The Smart Museum’s sequential, multiple-visit programs—Art in Focus for third graders and Smart Explorers for fifth graders—are the cornerstones of our educational initiatives. Offered to public elementary schools on the South Side of Chicago, these programs are designed to integrate visual art into the classroom and enhance student literacy, critical thinking, observation, and communication skills through museum visits, classroom discussions, online activities, and art making.
Both programs introduce students to original works of art, a multitude of media and processes, and related vocabulary for the purpose of broadening students’ understanding of artistic concepts, increasing comprehension of visual vocabulary, improving art-making skills, and building student self-confidence and communication skills.
For more information about these programs, e-mail Lisa Davis, Manager of Tour and Teacher Initiatives, or call 773.834.1066.
The Art in Focus and Smart Explorer programs are generously supported by Smart Partners and the Polk Bros. Foundation.
Art in Focus and Smart Explorers meet Illinois State Standards and the Common Core curriculum in the areas of English Language Arts, Fine Arts, Social Science, Math, and Social/Emotional Learning. Students read images as informational text, use techniques like compare and contrast to discuss works of art, give evidence to support inferences and opinions, make direct and personal connections to authentic works of art, and consider multiple perspectives in discussions.
Art in Focus and Smart Explorers include four visits to the Smart Museum alternating with four art-making sessions led by Gabriel Garcia-Fraire—a Chicago-based artist with extensive teaching experience—in the students’ own classrooms. The length of the full program is eight, sequential weeks. Each museum visit/studio session lasts 90 minutes.
The objectives of this eight-week program are to:
Specially trained University of Chicago student docents lead all visits to the Smart Museum (each 90 minutes) and introduce students to methods of looking at and communicating about works of visual art.
Supported by writing and drawing activities in the Smart's galleries, students work with docents to develop a visual vocabulary that allows them to explore their own ideas about art; increases critical thinking and communication skills; builds a comprehension of the tools and processes of creation, as well as the purpose and function of museums. Each classroom works with the same docents for all Museum sessions; this is one of the ways in which continuity and rapport is built into the programs.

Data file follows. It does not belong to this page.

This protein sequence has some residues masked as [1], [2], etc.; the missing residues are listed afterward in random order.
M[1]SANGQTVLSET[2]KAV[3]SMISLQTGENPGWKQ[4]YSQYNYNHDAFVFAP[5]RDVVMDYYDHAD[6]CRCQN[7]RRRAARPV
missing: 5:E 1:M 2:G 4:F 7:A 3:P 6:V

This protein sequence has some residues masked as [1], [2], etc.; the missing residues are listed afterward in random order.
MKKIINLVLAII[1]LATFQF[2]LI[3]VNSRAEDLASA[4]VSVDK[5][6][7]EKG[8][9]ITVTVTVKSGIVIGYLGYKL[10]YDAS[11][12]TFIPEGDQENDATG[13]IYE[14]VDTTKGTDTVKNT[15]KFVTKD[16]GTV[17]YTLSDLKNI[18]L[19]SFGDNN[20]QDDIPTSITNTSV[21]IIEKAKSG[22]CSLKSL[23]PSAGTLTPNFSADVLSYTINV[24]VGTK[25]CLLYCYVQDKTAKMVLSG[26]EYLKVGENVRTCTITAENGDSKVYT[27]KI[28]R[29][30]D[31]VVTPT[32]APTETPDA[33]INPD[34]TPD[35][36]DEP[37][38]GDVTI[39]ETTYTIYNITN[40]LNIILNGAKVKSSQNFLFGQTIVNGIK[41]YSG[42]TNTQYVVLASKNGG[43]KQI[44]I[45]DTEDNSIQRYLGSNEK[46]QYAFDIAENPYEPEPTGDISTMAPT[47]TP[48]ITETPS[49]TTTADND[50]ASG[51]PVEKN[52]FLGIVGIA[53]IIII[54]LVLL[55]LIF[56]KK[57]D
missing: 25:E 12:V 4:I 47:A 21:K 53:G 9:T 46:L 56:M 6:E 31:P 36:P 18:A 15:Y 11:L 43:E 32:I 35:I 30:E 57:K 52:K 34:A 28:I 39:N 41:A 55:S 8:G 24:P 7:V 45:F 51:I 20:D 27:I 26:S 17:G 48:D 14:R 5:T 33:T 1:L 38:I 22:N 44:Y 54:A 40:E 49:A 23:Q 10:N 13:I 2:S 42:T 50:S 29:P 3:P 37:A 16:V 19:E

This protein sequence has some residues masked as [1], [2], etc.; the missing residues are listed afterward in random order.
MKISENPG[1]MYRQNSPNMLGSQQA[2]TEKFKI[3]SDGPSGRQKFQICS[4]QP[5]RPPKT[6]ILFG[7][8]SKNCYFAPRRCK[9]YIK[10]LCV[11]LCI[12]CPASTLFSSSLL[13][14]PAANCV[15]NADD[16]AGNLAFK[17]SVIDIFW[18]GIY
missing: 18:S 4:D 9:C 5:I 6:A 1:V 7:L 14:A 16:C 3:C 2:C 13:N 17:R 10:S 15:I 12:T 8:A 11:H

During the in-classroom studio sessions, our professional teaching artist Gabriel Garcia-Fraire—a Chicago-based artist with extensive teaching experience—introduces the students to a wide range of processes and media in order to reinforce concepts covered during the Museum visits and encourage students in their own work. The students create artworks inspired by the Smart's collection.
For a week-by-week outline of the Art in Focus and Smart Explorers programs, please review the curriculum and teacher guides:
In addition to feedback from our docents and teachers, we also have in place an evolving, responsive system of evaluation that has been critical to the ongoing success of the Smart's multi-visit tour programs. In 2012–2013, this system will be three-fold:
Integrating all facets of the visual arts into the school curriculum enables the Smart Museum to maintain long-term partnerships with Chicago Public Schools in neighborhoods surrounding the University of Chicago on the city’s South Side. As part of the multi-visit programs, participating teachers receive an extensive, week-by-week curriculum that outlines the objectives for each visit—including related vocabulary and concepts that the docents will address—and hands-on lesson ideas that integrate objects from the Museum collection plus a supplementary kit of art supplies.
Each teacher attends a professional development workshop (held quarterly) as an orientation before their classroom tours begin. During the workshop teachers review the curriculum with Musuem staff, participate in hands-on art-making with the Teaching Artist, and work together to draft arts-integrated lesson plans.
Participating teachers also collaborate with University of Chicagos students to develop their own unique, arts-integrated lesson for incorporation into their curriculum. This facet of the program can take place any time during the duration of the eight-week program and is intended to accomplish two goals: (1) to give aspiring teachers the opportunity to work with master educators and (2) to support veteran teachers in creating new lessons that make use of the Smart's collection.
A limited number of classrooms can participate in the Art in Focus or Smart Explorers multi-visit programs each year. There is no fee for classrooms to participate—the Smart provides bus transportation, teacher training, art-making supplies, and more. The application period for the 2012–2013 school year has passed; applications to participate during the 2013–2014 school year will be made available in the summer.
The Sahmat Collective
February 14–June 9, 2013
Explore art and activism in the world's most populous democracy, India.
The Smart's biennial report is now available online. The Bulletin details the Museum's exhibitions, programs, acquisitions, and generous supporters over the last two years.